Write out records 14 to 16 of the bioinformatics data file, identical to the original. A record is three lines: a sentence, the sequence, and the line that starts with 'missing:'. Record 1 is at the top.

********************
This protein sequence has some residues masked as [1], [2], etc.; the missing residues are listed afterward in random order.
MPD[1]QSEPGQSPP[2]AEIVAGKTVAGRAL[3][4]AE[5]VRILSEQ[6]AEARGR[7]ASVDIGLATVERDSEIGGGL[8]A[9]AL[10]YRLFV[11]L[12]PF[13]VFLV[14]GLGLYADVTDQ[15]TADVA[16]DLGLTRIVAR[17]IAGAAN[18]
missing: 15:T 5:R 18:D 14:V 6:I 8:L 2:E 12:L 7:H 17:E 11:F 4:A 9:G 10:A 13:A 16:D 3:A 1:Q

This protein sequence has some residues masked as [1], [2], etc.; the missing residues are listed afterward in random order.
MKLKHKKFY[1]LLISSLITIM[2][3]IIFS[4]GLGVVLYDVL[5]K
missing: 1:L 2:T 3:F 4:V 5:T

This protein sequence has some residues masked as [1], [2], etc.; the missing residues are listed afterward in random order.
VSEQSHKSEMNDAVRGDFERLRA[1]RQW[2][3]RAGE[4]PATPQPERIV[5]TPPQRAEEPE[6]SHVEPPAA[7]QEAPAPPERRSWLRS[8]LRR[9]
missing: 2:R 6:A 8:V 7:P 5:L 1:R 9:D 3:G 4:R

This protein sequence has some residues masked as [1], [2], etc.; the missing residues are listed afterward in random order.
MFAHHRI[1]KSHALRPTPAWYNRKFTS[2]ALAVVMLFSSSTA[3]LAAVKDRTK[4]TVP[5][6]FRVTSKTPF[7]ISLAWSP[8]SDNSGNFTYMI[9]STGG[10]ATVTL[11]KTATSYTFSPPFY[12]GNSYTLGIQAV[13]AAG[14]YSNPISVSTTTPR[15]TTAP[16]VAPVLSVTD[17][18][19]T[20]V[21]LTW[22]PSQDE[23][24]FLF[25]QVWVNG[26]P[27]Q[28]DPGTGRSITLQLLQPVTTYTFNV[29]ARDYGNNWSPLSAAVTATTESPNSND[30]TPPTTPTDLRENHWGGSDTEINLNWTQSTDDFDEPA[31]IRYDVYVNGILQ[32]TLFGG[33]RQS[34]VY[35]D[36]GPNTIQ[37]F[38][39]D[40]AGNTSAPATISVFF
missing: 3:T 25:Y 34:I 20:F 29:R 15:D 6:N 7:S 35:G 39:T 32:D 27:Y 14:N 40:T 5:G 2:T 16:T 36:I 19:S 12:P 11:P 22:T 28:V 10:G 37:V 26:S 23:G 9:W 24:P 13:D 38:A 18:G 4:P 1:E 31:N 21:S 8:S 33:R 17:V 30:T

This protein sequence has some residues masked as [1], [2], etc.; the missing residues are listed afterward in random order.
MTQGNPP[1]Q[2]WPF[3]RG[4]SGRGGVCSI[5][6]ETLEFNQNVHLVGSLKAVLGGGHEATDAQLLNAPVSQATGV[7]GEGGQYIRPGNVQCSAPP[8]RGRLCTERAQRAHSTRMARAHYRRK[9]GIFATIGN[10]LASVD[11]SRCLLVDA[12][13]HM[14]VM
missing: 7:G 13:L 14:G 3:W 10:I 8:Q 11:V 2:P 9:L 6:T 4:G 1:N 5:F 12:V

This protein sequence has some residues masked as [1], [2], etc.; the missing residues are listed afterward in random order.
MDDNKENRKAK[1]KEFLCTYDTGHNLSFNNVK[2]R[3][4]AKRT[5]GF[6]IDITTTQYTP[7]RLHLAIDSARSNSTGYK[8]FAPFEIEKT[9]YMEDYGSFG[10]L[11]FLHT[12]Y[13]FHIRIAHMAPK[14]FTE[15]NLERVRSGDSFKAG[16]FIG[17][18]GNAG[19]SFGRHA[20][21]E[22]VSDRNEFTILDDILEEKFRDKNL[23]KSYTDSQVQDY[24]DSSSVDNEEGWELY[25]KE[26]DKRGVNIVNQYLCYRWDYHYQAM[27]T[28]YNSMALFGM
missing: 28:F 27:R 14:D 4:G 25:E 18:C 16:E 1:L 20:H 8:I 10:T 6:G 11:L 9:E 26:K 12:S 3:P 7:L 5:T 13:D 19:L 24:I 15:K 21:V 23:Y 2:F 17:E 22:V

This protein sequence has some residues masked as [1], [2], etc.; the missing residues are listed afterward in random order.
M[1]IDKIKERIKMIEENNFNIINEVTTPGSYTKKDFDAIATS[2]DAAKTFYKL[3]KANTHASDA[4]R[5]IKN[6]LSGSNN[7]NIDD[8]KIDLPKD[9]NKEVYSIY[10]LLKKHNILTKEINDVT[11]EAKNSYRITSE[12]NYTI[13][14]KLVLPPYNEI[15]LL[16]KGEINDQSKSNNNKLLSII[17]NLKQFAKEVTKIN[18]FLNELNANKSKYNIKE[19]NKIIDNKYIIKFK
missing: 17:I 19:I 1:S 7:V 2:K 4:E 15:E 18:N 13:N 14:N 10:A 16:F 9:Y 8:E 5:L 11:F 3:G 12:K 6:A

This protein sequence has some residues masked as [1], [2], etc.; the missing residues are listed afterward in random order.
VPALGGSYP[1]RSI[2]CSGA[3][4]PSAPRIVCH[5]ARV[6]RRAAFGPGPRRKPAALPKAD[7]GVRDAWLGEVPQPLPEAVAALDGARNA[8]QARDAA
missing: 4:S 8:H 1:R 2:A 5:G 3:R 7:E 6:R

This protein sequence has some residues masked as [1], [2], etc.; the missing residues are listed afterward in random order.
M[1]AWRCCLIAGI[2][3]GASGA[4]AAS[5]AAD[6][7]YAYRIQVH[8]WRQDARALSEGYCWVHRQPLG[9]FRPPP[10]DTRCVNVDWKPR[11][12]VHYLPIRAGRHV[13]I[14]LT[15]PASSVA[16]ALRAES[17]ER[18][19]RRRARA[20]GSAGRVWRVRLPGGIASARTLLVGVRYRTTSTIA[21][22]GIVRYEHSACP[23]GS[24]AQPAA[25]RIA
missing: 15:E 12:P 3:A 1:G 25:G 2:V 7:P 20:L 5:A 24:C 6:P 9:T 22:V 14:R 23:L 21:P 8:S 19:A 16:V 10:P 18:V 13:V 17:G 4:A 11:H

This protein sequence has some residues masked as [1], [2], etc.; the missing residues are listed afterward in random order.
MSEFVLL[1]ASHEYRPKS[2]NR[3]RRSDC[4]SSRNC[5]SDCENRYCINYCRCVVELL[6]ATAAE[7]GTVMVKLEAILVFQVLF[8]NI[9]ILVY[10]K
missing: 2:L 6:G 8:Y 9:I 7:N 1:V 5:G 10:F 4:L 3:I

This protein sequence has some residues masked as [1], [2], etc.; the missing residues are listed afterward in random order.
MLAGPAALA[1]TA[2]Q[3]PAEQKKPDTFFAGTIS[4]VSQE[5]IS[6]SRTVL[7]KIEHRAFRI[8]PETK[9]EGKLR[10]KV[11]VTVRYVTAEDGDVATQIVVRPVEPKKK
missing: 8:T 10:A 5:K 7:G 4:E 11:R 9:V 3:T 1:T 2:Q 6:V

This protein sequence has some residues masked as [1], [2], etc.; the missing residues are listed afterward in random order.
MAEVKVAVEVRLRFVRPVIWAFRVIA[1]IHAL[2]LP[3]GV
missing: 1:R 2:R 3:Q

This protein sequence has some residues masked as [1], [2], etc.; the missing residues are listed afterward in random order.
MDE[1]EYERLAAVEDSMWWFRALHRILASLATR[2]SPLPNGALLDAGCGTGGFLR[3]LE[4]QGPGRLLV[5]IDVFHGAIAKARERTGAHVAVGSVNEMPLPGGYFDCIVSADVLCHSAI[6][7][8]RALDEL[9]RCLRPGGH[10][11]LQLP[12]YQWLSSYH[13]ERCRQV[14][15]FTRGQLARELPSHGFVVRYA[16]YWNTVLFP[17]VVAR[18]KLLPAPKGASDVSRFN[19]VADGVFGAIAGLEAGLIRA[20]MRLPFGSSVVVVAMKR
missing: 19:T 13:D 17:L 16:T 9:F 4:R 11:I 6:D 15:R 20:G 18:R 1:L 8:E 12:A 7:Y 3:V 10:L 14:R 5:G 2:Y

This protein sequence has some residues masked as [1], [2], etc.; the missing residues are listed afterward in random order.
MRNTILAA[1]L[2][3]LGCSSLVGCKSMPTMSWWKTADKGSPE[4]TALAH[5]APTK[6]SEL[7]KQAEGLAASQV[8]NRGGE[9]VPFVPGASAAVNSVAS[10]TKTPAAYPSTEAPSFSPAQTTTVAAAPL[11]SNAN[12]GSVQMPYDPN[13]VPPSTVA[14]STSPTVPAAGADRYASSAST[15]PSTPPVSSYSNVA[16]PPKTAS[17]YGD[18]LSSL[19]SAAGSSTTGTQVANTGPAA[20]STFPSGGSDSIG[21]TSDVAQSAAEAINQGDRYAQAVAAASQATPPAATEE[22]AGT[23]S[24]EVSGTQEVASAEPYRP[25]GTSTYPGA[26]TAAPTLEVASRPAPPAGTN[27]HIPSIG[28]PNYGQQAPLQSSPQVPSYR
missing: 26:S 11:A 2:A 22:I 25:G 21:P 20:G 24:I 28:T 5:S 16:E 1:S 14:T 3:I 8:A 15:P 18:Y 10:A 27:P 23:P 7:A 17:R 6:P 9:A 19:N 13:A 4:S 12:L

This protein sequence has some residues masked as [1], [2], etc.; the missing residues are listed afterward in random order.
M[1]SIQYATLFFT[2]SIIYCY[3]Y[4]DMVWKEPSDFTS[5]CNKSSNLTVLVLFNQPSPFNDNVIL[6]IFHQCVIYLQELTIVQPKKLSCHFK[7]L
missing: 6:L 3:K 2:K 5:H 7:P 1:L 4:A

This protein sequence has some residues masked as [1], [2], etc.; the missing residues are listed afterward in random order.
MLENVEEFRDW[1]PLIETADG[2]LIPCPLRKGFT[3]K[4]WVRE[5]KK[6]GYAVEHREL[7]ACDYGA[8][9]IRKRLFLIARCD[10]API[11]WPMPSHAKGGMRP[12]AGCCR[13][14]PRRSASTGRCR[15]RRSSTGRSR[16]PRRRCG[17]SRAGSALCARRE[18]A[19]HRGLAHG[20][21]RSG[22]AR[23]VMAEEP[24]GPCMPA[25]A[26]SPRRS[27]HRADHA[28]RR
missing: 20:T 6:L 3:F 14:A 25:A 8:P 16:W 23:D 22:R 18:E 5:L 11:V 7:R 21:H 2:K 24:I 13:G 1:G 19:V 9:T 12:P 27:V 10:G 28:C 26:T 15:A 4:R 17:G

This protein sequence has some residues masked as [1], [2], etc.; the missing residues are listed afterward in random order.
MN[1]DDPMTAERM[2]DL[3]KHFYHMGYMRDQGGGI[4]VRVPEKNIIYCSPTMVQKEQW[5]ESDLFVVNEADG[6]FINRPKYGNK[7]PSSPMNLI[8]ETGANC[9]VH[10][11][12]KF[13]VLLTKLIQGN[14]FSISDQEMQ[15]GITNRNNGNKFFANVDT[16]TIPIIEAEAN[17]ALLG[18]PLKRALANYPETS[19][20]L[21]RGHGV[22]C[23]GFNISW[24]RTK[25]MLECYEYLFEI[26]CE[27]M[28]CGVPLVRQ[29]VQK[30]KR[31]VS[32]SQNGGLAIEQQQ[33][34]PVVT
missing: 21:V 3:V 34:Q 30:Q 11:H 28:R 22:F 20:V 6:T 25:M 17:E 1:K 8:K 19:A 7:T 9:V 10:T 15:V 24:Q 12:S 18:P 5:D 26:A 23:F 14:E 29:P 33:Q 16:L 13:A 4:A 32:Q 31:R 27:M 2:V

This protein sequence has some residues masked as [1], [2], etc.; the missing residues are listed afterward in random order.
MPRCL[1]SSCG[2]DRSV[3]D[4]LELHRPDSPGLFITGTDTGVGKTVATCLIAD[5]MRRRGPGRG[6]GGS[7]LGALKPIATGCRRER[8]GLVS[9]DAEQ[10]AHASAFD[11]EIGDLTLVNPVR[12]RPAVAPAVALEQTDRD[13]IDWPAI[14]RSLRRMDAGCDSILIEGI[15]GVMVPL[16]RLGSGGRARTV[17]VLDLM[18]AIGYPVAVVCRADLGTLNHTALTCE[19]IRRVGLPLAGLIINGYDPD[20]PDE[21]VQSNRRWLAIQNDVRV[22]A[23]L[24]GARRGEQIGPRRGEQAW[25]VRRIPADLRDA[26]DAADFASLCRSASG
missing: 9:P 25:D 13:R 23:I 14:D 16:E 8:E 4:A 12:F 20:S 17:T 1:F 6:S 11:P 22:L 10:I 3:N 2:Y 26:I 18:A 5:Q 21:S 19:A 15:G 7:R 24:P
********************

This protein sequence has some residues masked as [1], [2], etc.; the missing residues are listed afterward in random order.
MRNTILAA[1]L[2][3]LGCSSLVGCKSMPTMSWWKTADKGSPE[4]TALAH[5]APTK[6]SEL[7]KQAEGLAASQV[8]NRGGE[9]VPFVPGASAAVNSVAS[10]TKTPAAYPSTEAPSFSPAQTTTVAAAPL[11]SNAN[12]GSVQMPYDPN[13]VPPSTVA[14]STSPTVPAAGADRYASSAST[15]PSTPPVSSYSNVA[16]PPKTAS[17]YGD[18]LSSL[19]SAAGSSTTGTQVANTGPAA[20]STFPSGGSDSIG[21]TSDVAQSAAEAINQGDRYAQAVAAASQATPPAATEE[22]AGT[23]S[24]EVSGTQEVASAEPYRP[25]GTSTYPGA[26]TAAPTLEVASRPAPPAGTN[27]HIPSIG[28]PNYGQQAPLQSSPQVPSYR
missing: 26:S 11:A 2:A 22:I 25:G 21:P 20:G 24:I 28:T 5:S 16:E 1:S 14:T 3:I 8:A 15:P 18:Y 10:A 27:P 23:P 7:A 17:R 6:P 9:A 19:N 13:A 4:S 12:L

This protein sequence has some residues masked as [1], [2], etc.; the missing residues are listed afterward in random order.
M[1]SIQYATLFFT[2]SIIYCY[3]Y[4]DMVWKEPSDFTS[5]CNKSSNLTVLVLFNQPSPFNDNVIL[6]IFHQCVIYLQELTIVQPKKLSCHFK[7]L
missing: 6:L 3:K 2:K 5:H 7:P 1:L 4:A

This protein sequence has some residues masked as [1], [2], etc.; the missing residues are listed afterward in random order.
MLENVEEFRDW[1]PLIETADG[2]LIPCPLRKGFT[3]K[4]WVRE[5]KK[6]GYAVEHREL[7]ACDYGA[8][9]IRKRLFLIARCD[10]API[11]WPMPSHAKGGMRP[12]AGCCR[13][14]PRRSASTGRCR[15]RRSSTGRSR[16]PRRRCG[17]SRAGSALCARRE[18]A[19]HRGLAHG[20][21]RSG[22]AR[23]VMAEEP[24]GPCMPA[25]A[26]SPRRS[27]HRADHA[28]RR
missing: 20:T 6:L 3:F 14:A 25:A 8:P 16:W 23:D 22:R 18:E 5:L 11:V 7:R 21:H 2:K 24:I 13:G 1:G 19:V 9:T 12:P 27:V 10:G 28:C 26:T 15:A 4:R 17:G